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Sunday, 3 February 2013

Substance and character are created within and emerged in form

Creating students of substance and character


SOCIAL science subjects undeniably play a vital and pivotal part in harnessing the full potential of our young.

It is precisely through such courses that students broaden their horizons and thinking.

The most suitable place for young minds to be developed and cultivated is undeniably at university.

A university is where we pursue excellence, character, harmony and wisdom.

It has been said that truly outstanding minds are usually cultivated from within, and emerge from, a conducive environment.

They take shape when their intellectual capacity and potential is supported, encouraged and cultivated.

An intellectual is a person who uses thought and critical or analytical reasoning in either a professional or a personal capacity.

These people are involved in abstract, erudite ideas and theories.

They are also in professions which involve the production and dissemination of ideas.They could also be people of notable cultural and artistic expertise whose knowledge grants them intellectual authority in public discourse.

There is no doubt that among intellectuals are philosophers, teachers, writers, poets and artists.

The French philosopher and revolutionary, Jean-Paul Sartre pronounced that the intellectuals are the moral conscience of their age.

He passionately believed in this, as he himself lived his life the way he wrote and taught.

The task of the intellectuals, he said was not limited by merely observing the political and social situation of the moment, but undeniably to be involved and engaged actively in all of society’s issues and concerns.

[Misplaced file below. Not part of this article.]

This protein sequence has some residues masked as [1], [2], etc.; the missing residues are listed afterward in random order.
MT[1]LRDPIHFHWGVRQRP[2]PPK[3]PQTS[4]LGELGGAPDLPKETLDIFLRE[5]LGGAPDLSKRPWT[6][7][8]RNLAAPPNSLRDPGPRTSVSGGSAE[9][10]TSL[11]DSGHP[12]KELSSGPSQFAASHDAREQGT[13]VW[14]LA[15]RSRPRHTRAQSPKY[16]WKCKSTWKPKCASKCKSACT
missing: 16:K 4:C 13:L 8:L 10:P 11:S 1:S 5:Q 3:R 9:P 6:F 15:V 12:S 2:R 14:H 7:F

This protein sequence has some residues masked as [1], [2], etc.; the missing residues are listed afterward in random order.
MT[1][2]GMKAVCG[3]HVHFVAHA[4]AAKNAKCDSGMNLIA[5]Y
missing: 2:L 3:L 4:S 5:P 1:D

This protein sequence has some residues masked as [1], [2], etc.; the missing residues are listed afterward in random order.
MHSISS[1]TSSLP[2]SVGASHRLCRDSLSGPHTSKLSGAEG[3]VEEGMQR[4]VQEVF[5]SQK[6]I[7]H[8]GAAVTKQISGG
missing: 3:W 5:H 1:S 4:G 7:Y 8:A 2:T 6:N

Finally, he also maintained that part and parcel of the duty of an intellectual was to serve as a voice of the marginalised, the oppressed, the idiots, the exploited, the lowest members of the society and indeed to speak out freely, in accordance with their conscience.

Standing up for truth

Philosopher and activist Professor Noam Chomsky, like Sartre also subscribes to the belief that a true intellectual must not be silenced nor cowed.

They must always stand for the truth and condemn all the injustices and inequalities in the world.

An intellectual therefore is not only a member of a community, but a citizen of the world. Intellectuals are truly necessary and indeed important in any society or political community. Their ultimate function is to serve as the critic of their society’s malaise.

It is not an exaggeration to state that intellectuals are precisely the eyes and soul of the community.

As such, universities should encourage critical thinkers who lead and are responsible citizens in society.

Hence, we must engage in a two-pronged programme which involves the development of the mind and cultivation of the inner spirit. These two elements must concur in order for us to mould and create students and citizens who have substance and good moral character.

The writer was previously teaching Philosophy, Ethics and Anthropology at an institution of higher education in the Klang Valley. 

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